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GeForce GTX 460 vs Radeon R7 260X

Intro

The GeForce GTX 460 comes with a clock frequency of 675 MHz and a GDDR5 memory frequency of 900 MHz. It also uses a 192-bit bus, and makes use of a 40 nm design. It features 336 SPUs, 56 Texture Address Units, and 24 ROPs.

Compare those specifications to the Radeon R7 260X, which uses a 28 nm design. AMD has clocked the core frequency at 1100 MHz. The GDDR5 memory works at a frequency of 1625 MHz on this particular model. It features 896 SPUs along with 56 TAUs and 16 Rasterization Operator Units.

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Benchmarks

These are real-world performance benchmarks that were submitted by Hardware Compare users. The scores seen here are the average of all benchmarks submitted for each respective test and hardware.

3DMark Fire Strike Graphics Score

Radeon R7 260X 4381 points
GeForce GTX 460 2557 points
Difference: 1824 (71%)

Power Usage and Theoretical Benchmarks

Power Consumption (Max TDP)

Radeon R7 260X 115 Watts
GeForce GTX 460 150 Watts
Difference: 35 Watts (30%)

Memory Bandwidth

Theoretically speaking, the Radeon R7 260X should be a little bit faster than the GeForce GTX 460 overall. (explain)

Radeon R7 260X 104000 MB/sec
GeForce GTX 460 86400 MB/sec
Difference: 17600 (20%)

Texel Rate

The Radeon R7 260X should be much (about 63%) better at texture filtering than the GeForce GTX 460. (explain)

Radeon R7 260X 61600 Mtexels/sec
GeForce GTX 460 37800 Mtexels/sec
Difference: 23800 (63%)

Pixel Rate

The Radeon R7 260X should be a little bit (more or less 9%) better at full screen anti-aliasing than the GeForce GTX 460, and also able to handle higher screen resolutions better. (explain)

Radeon R7 260X 17600 Mpixels/sec
GeForce GTX 460 16200 Mpixels/sec
Difference: 1400 (9%)

Please note that the above 'benchmarks' are all just theoretical - the results were calculated based on the card's specifications, and real-world performance may (and probably will) vary at least a bit.

Price Comparison

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GeForce GTX 460

Amazon.com

Check prices at:

Radeon R7 260X

Amazon.com

Check prices at:

Please note that the price comparisons are based on search keywords - sometimes it might show cards with very similar names that are not exactly the same as the one chosen in the comparison. We do try to filter out the wrong results as best we can, though.

Specifications

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Model GeForce GTX 460 Radeon R7 260X
Manufacturer nVidia AMD
Year July 2010 October 2013
Code Name GF104 Bonaire XTX
Memory 768 MB 2048 MB
Core Speed 675 MHz 1100 MHz
Memory Speed 3600 MHz 6500 MHz
Power (Max TDP) 150 watts 115 watts
Bandwidth 86400 MB/sec 104000 MB/sec
Texel Rate 37800 Mtexels/sec 61600 Mtexels/sec
Pixel Rate 16200 Mpixels/sec 17600 Mpixels/sec
Unified Shaders 336 896
Texture Mapping Units 56 56
Render Output Units 24 16
Bus Type GDDR5 GDDR5
Bus Width 192-bit 128-bit
Fab Process 40 nm 28 nm
Transistors 1950 million 2080 million
Bus PCIe x16 PCIe 3.0 x16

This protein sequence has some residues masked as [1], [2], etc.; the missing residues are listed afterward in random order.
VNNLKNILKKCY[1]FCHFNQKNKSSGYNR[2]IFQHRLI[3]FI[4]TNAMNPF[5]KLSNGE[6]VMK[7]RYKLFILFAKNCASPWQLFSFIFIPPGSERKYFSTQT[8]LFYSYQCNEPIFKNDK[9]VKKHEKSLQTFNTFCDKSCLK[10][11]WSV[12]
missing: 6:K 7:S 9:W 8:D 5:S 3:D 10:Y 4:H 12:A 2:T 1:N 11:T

DirectX Version DirectX 11 DirectX 11.2
OpenGL Version OpenGL 4.1 OpenGL 4.3

Memory Bandwidth: Memory bandwidth is the max amount of information (counted in megabytes per second) that can be moved past the external memory interface within a second. The number is calculated by multiplying the bus width by the speed of its memory. If it uses DDR type memory, it must be multiplied by 2 once again. If DDR5, multiply by 4 instead. The better the card's memory bandwidth, the faster the card will be in general. It especially helps with anti-aliasing, High Dynamic Range and high resolutions.

Texel Rate: Texel rate is the maximum amount of texture map elements (texels) that can be processed in one second. This number is calculated by multiplying the total texture units by the core clock speed of the chip. The better the texel rate, the better the graphics card will be at handling texture filtering (anisotropic filtering - AF). It is measured in millions of texels processed in a second.

Pixel Rate: Pixel rate is the most pixels that the graphics chip could possibly record to the local memory per second - measured in millions of pixels per second. The number is worked out by multiplying the number of Raster Operations Pipelines by the clock speed of the card. ROPs (Raster Operations Pipelines - sometimes also referred to as Render Output Units) are responsible for outputting the pixels (image) to the screen. The actual pixel fill rate is also dependant on lots of other factors, most notably the memory bandwidth - the lower the bandwidth is, the lower the ability to reach the maximum fill rate.

Display Prices

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GeForce GTX 460

Amazon.com

Check prices at:

Radeon R7 260X

Amazon.com

Check prices at:

Please note that the price comparisons are based on search keywords - sometimes it might show cards with very similar names that are not exactly the same as the one chosen in the comparison. We do try to filter out the wrong results as best we can, though.

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